Halorubrum salsolis Sequencing Project
What is Halorubrum salsolis?
Halorubrum salsolis is a type of special archaea which are native to the Great Salt Lake.
The microbe, initially discovered in 2006, was named by two school children who participated in a naming contest for the new species. Each child suggested the name "salsolis" which comes from the latin roots for salt, "sal", and sun, "solis".
Some of the unique characteristics of this halophile (salt-loving) archaea is that it lives in water 10 times saltier than the seawater as well as it possesses an extreme abundance of carotinoid pigments, blocking out the sun's harmful ultraviolet (UV) light and resulting in the bacteria being completely resistant to UV radiation.
Researchers and scientists hope that by studying these micro-organisms, they will be able to develop better ways to protect people from the sun's harmful UV radiation.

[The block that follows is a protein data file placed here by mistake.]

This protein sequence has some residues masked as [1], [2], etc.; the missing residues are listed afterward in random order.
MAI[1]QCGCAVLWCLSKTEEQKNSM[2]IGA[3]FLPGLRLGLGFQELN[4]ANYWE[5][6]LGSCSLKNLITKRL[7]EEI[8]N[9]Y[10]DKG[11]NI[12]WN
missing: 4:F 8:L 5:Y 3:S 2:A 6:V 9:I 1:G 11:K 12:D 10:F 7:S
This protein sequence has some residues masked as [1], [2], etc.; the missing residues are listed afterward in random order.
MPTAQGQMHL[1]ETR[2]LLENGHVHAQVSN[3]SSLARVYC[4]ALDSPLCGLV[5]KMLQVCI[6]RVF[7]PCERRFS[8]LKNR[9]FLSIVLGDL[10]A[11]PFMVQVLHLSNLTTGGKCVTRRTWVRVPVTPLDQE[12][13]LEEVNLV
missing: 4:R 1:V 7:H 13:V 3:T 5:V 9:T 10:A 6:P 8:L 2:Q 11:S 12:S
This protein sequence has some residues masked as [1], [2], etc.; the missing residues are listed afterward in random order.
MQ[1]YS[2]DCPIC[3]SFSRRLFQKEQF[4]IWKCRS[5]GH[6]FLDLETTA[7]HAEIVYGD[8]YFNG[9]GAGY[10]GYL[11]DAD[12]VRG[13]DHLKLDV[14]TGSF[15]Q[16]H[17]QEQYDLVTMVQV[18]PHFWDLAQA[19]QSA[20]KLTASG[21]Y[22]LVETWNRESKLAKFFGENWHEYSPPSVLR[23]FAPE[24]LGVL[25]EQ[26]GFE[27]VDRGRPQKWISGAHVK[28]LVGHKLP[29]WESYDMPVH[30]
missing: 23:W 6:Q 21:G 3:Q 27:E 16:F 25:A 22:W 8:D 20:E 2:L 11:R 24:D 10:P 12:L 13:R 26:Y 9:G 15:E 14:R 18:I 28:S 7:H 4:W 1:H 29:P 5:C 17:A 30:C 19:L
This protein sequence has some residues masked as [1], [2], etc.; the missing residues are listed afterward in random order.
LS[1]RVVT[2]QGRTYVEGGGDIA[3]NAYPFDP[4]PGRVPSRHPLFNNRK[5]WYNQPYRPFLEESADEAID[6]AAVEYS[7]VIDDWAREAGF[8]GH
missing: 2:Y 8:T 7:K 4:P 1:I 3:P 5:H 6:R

What We've Done
Over the past few years we have had over 1,500 high school student participate in the sequencing of "H. salsolis." The students went through the process of preparing the growth media, growing, isolating, digesting, ligating, transforming and sequencing the genomic DNA. Due to their collective efforts we have processed 27,446 unique sequence reactions generating 12,258,894 base pairs.
What We're Doing
Halo Summer Science Institute 2013
Due to our collective efforts over the last couple of years, we are closing in on what we hope is a draft version of the "H. salsolis" genome. What we are proposing to do this summer is use that genome to zero in on enzymes that have industrial applications. Our plan is to identify these genes, clone them into expression vectors, and attempt to express them in E. coli over the course of our week-long workshop. We will work through the identification of the target genes, primer design and PCR cloning strategies, expression technology, and perhaps even get around to attempting some activity assays.
Yellow - College/University
Red - Core Biotechnology Teachers
Blue - Peer Collaboration
Camera - Field Study
Halorubrum Sequencing Project